A.H.S. Hall of Fame

1996 Inductees

Anthony John "A.J." Telotta, Jr. 

Anthony Luke Frederick, Sr.

 and

Michael Paul Baudoin

 

Anthony John "A.J." Telotta, Jr.
(AHS 1947-1950)

          Anthony John Telotta, Jr. was born on April 20th, 1932 in Houston, Texas.  A.J. (as Telotta is known) is the son of Anthony and Vivian Telotta.  The Telotta family moved to Abbeville, Louisiana in 1935 and A.J. enrolled in elementary school there.

          In 1947 A.J. enrolled at Abbeville High School and was immediately attracted to football.  A.J. proudly admits to playing under the tutelage of coaches Henry Bernard, John Ramsey, and Willie Lutgring, three coaches who taught him the game of football.

          A.J. was a fierce competitor and an imposing lineman.  His achievements didn’t go unnoticed as he was named to the Lafayette Daily Advertiser All Area Team, the District Team, and earned Honorable Mention to the All State football team.  Showing his versatility, A.J. also lettered in both baseball and track.

          A.J. Telotta graduated from Abbeville High School in 1950.  He was offered several athletic scholarships and decided to attend Northwestern State University in Natchitoches, Louisiana.  This scholarship provided A.J. with an opportunity to pursue a degree in Physical Education, and also provided A.J. with an opportunity to play under the legendary Harry Turpin, and Abbeville’s Walter Ledet, himself a great All American at Northwestern.

          While at Northwestern A.J. played offensive guard and defensive tackle and he was named Honorable Mention at the guard and tackle position for the conference.

          After graduating from Northwestern State, A.J. accepted a coaching position at Hanson Memorial High School in Franklin, La.  His first coaching assignment allowed him to work with Richard McCloskey, the winningest high school coach in Louisiana history.

          After Hanson won a state football championship, he joined the coaching staff at Franklin High School.  A.J. is proud to say that he is in his fortieth year of teaching in the public and private schools of St. Mary Parish.  His immediate plans call for A.J. to retire at the end of the 1996-1997 school year.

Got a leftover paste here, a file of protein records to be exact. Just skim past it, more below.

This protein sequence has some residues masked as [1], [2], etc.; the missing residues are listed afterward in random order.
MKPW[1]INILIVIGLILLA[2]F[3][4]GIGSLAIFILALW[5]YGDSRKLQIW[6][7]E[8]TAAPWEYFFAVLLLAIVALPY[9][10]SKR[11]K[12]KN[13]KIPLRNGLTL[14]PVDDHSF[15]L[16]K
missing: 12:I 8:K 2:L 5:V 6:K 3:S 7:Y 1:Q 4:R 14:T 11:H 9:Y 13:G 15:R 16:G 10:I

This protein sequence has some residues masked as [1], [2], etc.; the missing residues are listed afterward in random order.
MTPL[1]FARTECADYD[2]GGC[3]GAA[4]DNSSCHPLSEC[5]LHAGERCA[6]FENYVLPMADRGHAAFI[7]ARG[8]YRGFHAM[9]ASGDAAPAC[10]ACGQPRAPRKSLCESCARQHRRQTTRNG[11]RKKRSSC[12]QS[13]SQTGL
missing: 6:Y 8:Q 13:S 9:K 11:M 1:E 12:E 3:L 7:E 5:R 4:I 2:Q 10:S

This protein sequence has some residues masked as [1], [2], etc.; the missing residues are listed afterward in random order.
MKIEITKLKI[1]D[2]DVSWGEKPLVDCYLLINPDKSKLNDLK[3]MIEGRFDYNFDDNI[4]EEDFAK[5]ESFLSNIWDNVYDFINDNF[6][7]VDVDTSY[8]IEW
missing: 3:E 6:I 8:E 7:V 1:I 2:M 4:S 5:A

A.J. Telotta is married to the former Patricia Guillotte from Jeanerette, La.  They are blessed with three children, Mark (who is deceased), Kieran, and Jude.  A.J. and Patricia also have two of the world’s greatest grandchildren.

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Anthony Luke Frederick, Sr.
(AHS 1973-1977)

 

            Anthony “Tony” Luke Frederick was born may 29, 1959 to parents of Audrey Veazey and Gayle Frederick.  He was the middle child of three--he has an older brother, Bill, and a younger sister, Marcelle.

Tony started his athletic career at an early age.  Tony's mother is eager to say that Tony's father, Gayle,  coached him from diapers to minor league and little league, and played an important and encouraging part over the rest of his athletic years.

At age 8 (1967), Tony began his athletic career playing minor league baseball.  At age 10, he moved to little league and played for the Kiwanis team which won the league championship in 1969, 1970 and 1971.  Tony gained All Star honors the last two years in Little League baseball.

At age 13 (1972), he began playing Babe Ruth baseball and was on the "Sheriff's Team" winning the league championship.  Again, others recognized Tony’s athletic abilities as he was chosen to play on the 13 year old all star team.  The Babe Ruth all stars won the district championship and finished runner-up in state.

At age 14 (1973), Tony entered Abbeville High School as a freshman and played on the freshman football team which was coached by George Clyde Veazey.  This same year, he played on the basketball team for Coach Daniel Dartez who guided the Wildcats to a terrific season, finishing with a 25-1 record.

During the summer of that year Tony again played for the Sheriff's team in Babe Ruth League and finished the season as co-champions.   He was chosen to play on the all star team and they won the 1973 district championship.

At age 15 (1974), Tony played in the Babe Ruth League and his team won the Babe Ruth championship.  Tony was honored to play on the Babe Ruth all star team that hosted the 1974 Babe Ruth World Series (the first time such an event ever held in Abbeville.)

During Tony's sophomore year at Abbeville High, he played football for Coach Mike Conlin, Coach Jerry Harrington, Coach Dan Dartez and Coach Craig Landry.  The Wildcats won a district championship.  He played junior varsity basketball for Coach Ronald Broussard this same year and saw considerable playing time.

In 1974, Tony participated in track under the direction of Coach Jerry Harrington.  He threw the javelin that year and the Wildcats went on to win the parish meet. In 1976 Tony place first in javelin in the annual Vermilion Parish track meet. In may, 1977, Tony placed third in javelin in the class AAA track and field championships at LSU's Bernie Moore Stadium to rate as Vermilion's only top five finisher in the AA, AAA, AAAA divisions of the 1977 La. High school track and field championships.  Tony was one of six Abbeville High School athletes to qualify for the state meet.  His throw of 190’-9” rated third in the AAA division.